Populations at Risk Imminent Risk

South Sudan

The possible resumption of civil war in South Sudan poses an imminent threat to populations who may be targeted on the basis of ethnicity and presumed political loyalties.
BACKGROUND: Violence between elements of the Sudan People's Liberation Army (SPLA) and the SPLA in Opposition (SPLA-IO) reignited in Juba on 7 July, two days before South Sudan observed the fifth anniversary of its independence. Heavy fighting, including tanks and helicopter gunships, was reported in Juba, particularly in the Jebel area near a UN base protecting thousands of civilians.

Hundreds of people, including civilians and two UN peacekeepers, were reportedly killed during five days of fighting. Two UN compounds were hit by mortar and artillery fire, killing at least eight people. Approximately 42,000 people were displaced in Juba. Many civilians attempting to flee to UN bases were reportedly prevented from doing so and some were allegedly subjected to targeted killings. At the time of publication a fragile ceasefire appeared to be holding in Juba.

Instability elsewhere in South Sudan has been increasing for weeks, with reports of major fighting between the SPLA and ethnic Fertit in Wau state on 24 June. The violence in Wau resulted in 43 people killed and over 70,000 people displaced. According to the UN, at least 12,000 people are now being protected near its base in Wau.

During August 2015 President Salva Kiir and Riek Machar, leader of the SPLA-IO, agreed to end the country's 2013-2015 civil war by signing the "Agreement on the Resolution of the Conflict in the Republic of South Sudan." The power-sharing agreement called for a permanent ceasefire, as well as the establishment of an independent Hybrid Court for South Sudan (HCSS) to investigate mass atrocities committed during the conflict. Machar returned to Juba on 26 April to be sworn in as First Vice President, and the Transitional Government was formed on 29 April. Despite some progress, the UNSC, UN Secretary-General, AU and various international partners had warned that President Kiir and First Vice President Machar were failing to genuinely commit to implementation of the peace agreement.

The civil war was the result of a conflict that started on 15 December 2013 between soldiers from rival SPLA factions. Over the following 18 months, the worst fighting was between ethnic Dinka and Nuer soldiers loyal to President Kiir and Machar, respectively. At least 24 armed militias loosely aligned with either side, including the powerful Nuer White Army, have been operating in South Sudan.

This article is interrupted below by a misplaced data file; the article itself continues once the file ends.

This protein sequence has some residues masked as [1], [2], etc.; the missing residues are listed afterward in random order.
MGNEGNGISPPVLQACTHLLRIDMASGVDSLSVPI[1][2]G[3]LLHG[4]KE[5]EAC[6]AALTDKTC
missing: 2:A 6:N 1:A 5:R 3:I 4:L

Between 2013 and 2015 parties to the civil war engaged in widespread extrajudicial killings, torture, child abductions and sexual violence, targeting civilians as part of their military tactics. OHCHR published a report on 11 March, noting that all parties to the conflict had committed systematic violations which may amount to war crimes or crimes against humanity. UNICEF estimates that more than 16,000 children were forcibly recruited during the civil war. The AU's Commission of Inquiry reported that between December 2013 and September 2014 government and rebel forces committed "indiscriminate killings of civilians" in Juba, Bor, Bentiu and Malakal.

On 17 February there was an outbreak of inter-communal violence inside the UN site in Malakal, which was sheltering 48,000 IDPs. There are allegations that some SPLA soldiers entered the camp and fired upon civilians before being repelled by peacekeepers from the UN Mission in South Sudan (UNMISS). The fighting left 25 people dead and displaced over 26,000. On 11 March the UN established a High-Level Board of Inquiry to investigate UNMISS' response and subsequently accepted responsibility for failing to adequately protect civilians.

At least 50,000 people were killed during the 2013 to 2015 civil war, which has resulted in nearly 1.7 million IDPs and 706,000 refugees, according to UNHCR. Prior to the recent violence in Juba and Wau over 160,000 people were still taking refuge in six UNMISS bases across the country, which have been frequently targeted for attack. Since the resumption of heavy fighting between 7 and 11 July, more civilians have sought UN protection, which UNMISS lacks the capacity to adequately provide.